Many major laws take time to reach full implementation. This is especially true for the Affordable Care Act (ACA), also known as ObamaCare. The ACA takes several years to become fully effective, culminating in 2020.

Most of the significant reforms were effective January 1, 2014. These included operational state and federal health insurance marketplaces; regulations on how insurers can price, limit, or deny coverage; a minimum standard of essential benefits being required on new policies; Medicaid expansion in many states and a tax penalty on those who were uninsured without an exemption after March 31, 2014.

However, there are additional provisions that go into effect in 2015 and it’s important to be aware of what’s changing — both for individuals and for businesses.

ACA Changes for Individuals

For many Americans, the changes to ObamaCare will not be significant ones in 2015. Job-based insurance plans have generally already been updated to take into account the new regulations. However, for those who purchase insurance through the Marketplace, there are important changes to keep in mind.

First, the tax penalty for being uninsured will increase. The 2015 penalty will be the larger of 2% of income or $325 per person ($162.50 per child under 18). The tax penalty goes up again in 2016, so the cost of being uninsured will not be easy to ignore. For those who are unable to obtain insurance, an exemption may be applied for to avoid the tax penalty. However, this exemption does not provide a person with coverage.

Secondly, in 2015 ObamaCare may cause insurance premiums to rise again. While the government was pleased with the outcome of the 2013-2014 enrollment period, the insurance market still faces the problem of younger, healthier Americans choosing to forgo insurance while sicker Americans obtain it. This can drive costs up and if other cost-cutting measures aren’t successful, premiums will rise to compensate.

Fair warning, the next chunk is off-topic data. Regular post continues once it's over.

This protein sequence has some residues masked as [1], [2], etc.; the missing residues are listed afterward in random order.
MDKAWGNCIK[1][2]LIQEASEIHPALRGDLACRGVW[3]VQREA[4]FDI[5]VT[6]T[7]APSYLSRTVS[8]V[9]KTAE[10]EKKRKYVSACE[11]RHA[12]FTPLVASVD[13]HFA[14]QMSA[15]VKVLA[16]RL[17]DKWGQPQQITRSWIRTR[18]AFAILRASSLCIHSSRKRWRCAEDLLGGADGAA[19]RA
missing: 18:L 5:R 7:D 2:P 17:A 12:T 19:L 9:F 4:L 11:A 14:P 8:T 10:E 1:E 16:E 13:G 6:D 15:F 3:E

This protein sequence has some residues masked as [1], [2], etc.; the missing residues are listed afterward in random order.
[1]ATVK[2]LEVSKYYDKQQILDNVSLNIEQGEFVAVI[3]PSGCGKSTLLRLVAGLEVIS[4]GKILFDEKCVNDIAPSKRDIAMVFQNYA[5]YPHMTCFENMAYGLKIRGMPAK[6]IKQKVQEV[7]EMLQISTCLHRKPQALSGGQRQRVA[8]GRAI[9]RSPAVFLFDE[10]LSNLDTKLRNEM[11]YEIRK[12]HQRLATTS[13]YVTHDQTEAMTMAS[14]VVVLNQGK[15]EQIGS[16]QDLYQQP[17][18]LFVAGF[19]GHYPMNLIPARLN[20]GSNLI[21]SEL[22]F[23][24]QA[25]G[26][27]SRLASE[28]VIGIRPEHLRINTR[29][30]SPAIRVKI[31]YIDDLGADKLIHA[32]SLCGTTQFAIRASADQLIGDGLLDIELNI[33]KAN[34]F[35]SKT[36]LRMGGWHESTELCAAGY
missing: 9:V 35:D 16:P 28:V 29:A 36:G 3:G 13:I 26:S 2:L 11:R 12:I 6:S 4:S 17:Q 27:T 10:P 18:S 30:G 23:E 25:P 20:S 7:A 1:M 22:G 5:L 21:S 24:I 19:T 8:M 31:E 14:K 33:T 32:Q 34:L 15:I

The open enrollment period will also be shorter for insurance that begins in 2015. At the beginning of the ObamaCare rollout, the open enrollment period was five months. The reason for this was to allow for Americans to become acclimated to the system and to work out the technical issues. The next open enrollment period will only be three months, from November 15, 2014 to February 15, 2015. Consumers may also find different plans available as insurers adjust to the Marketplace and consumer needs. Despite the shorter enrollment period, the Obama administration is making plans to improve enrollment next year.

Finally, the Federal Poverty Level will be updated to 2014 levels for the next enrollment period, affecting how much financial assistance will be available to lower-income Americans. In most cases, since the poverty level is slightly higher, Americans will find that their financial assistance increases or stays the same if their income remains the same.

ACA Changes for Companies

The most important change affecting businesses in 2015 applies to businesses with 100 or more full-time equivalent employees. These employers must begin to offer affordable coverage to full-time staff that offers the essential benefits required under the ACA. In addition, these policies must cover full time employees’ dependent children up through age 26. If businesses of this size choose not to offer insurance, they will instead pay a tax penalty to the government. This provision will apply to businesses with 50 or more full-time employees in 2016.

There has been a lot of concern on what this will mean for the labor market moving forward. Some companies have moved to reduce the number of staff working full time hours (defined in the ACA as 30 hours a week or more). This will save the company money because they will have fewer employees they have to cover. However, it has also been argued that many businesses already offer medical benefits to full time staff, so this may not have as large an impact on business as expected.

The ACA continues to roll out new provisions each year until full implementation in 2020. While the changes to Obamacare in 2015 are small compared to the previous year, they still affect how Americans pay for and access health insurance. It’s important to keep up to date on changes in the health insurance laws so that you can make the best healthcare choices for yourself and your family.

Sources: Sheet 021014.pdf